Anyone can cultivate empathic skills—even psychopaths.
In daily life, calling someone a “psychopath” or a “sociopath” is a way of saying that the person is beyond redemption. Are they?
When neuroscientist James Fallon accidentally discovered that his brain resembled that of a psychopath—showing less activity in areas of the frontal lobe linked to empathy—he was confused. After all, Fallon was a happily married man, with a career and good relationships with colleagues. How could he be beyond redemption?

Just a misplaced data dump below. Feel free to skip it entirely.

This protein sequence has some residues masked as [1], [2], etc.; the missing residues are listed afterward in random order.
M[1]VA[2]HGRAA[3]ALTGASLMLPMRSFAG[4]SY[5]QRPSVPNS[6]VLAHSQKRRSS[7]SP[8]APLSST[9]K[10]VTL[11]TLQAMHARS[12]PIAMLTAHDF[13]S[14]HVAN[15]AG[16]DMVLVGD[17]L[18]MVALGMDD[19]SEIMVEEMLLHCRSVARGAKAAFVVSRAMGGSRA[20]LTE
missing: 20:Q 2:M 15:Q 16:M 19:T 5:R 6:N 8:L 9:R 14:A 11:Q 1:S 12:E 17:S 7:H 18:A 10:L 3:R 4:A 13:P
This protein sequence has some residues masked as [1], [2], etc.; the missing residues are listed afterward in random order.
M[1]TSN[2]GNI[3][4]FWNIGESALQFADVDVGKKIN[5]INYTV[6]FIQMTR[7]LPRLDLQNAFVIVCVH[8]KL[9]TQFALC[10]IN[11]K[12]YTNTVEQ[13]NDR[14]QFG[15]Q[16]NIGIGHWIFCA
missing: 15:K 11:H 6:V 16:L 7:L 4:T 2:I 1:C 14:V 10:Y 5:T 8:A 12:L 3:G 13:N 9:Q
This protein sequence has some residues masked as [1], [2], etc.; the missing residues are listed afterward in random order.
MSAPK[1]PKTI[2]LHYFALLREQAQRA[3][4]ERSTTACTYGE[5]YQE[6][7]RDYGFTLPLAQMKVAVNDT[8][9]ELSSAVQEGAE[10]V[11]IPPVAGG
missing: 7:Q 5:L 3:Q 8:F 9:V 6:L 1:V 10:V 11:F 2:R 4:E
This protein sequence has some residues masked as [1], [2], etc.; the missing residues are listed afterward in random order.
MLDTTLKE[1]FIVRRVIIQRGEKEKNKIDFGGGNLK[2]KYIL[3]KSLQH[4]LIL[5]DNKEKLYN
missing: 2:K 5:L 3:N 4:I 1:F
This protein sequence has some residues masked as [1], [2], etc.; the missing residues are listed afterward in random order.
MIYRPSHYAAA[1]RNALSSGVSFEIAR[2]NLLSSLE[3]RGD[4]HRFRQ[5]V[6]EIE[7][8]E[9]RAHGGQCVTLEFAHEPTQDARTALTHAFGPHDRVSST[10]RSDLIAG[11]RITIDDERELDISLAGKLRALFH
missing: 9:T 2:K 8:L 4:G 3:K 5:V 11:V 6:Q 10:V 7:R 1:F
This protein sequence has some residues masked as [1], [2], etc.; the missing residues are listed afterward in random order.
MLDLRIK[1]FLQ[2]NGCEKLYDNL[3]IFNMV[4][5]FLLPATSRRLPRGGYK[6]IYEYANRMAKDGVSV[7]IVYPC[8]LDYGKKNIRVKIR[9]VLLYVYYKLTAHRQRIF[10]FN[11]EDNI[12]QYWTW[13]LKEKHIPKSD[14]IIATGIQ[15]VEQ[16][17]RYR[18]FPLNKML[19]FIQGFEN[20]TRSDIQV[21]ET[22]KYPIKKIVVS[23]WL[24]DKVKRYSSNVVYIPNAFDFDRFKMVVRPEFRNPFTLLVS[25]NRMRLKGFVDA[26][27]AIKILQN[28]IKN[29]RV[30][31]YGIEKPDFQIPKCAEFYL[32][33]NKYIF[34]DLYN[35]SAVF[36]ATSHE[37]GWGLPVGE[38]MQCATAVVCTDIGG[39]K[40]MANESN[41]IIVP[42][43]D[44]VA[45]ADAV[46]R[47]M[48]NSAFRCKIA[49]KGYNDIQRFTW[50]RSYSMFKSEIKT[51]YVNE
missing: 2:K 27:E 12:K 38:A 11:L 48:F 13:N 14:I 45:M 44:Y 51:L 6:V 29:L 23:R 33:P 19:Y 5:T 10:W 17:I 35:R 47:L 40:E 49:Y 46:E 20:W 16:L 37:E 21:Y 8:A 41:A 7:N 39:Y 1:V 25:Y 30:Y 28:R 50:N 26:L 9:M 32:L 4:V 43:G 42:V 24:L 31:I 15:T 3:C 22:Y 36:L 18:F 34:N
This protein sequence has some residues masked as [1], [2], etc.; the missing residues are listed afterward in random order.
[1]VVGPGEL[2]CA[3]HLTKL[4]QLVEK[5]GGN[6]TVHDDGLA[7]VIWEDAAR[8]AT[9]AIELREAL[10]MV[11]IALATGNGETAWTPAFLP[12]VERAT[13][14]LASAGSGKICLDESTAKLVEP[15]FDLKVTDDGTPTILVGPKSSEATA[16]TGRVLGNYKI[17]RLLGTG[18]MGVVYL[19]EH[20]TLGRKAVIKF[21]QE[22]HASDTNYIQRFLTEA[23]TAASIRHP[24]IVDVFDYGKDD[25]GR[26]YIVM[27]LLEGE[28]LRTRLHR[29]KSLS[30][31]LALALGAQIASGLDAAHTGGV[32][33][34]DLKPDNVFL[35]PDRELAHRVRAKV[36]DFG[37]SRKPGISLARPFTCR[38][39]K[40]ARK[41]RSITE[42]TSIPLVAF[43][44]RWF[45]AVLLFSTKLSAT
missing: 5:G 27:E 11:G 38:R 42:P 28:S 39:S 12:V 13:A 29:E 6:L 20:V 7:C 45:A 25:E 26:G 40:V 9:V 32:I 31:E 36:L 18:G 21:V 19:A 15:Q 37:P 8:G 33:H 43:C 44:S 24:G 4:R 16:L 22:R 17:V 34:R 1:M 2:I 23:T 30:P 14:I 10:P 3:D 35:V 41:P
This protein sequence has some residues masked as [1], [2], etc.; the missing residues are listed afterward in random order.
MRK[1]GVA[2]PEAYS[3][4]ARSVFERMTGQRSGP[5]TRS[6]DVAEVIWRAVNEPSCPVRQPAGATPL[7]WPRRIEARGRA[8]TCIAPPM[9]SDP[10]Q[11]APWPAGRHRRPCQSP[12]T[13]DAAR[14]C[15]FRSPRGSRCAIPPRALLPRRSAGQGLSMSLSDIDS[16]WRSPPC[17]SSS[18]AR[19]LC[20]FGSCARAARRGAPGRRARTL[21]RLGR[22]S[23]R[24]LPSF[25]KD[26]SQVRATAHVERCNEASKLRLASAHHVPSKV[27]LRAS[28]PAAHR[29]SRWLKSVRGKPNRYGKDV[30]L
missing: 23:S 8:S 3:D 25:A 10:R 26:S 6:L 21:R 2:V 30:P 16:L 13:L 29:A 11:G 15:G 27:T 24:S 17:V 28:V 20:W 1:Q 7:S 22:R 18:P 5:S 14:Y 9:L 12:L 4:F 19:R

Additional genetic tests revealed “high-risk alleles for aggression, violence and low empathy.” What was going on? Fallon decided he was a “pro-social psychopath,” someone whose genetic and neurological inheritance makes it hard for him to feel empathy, but who was gifted with a good upbringing and environment—good enough to overcome latent psychopathic tenden.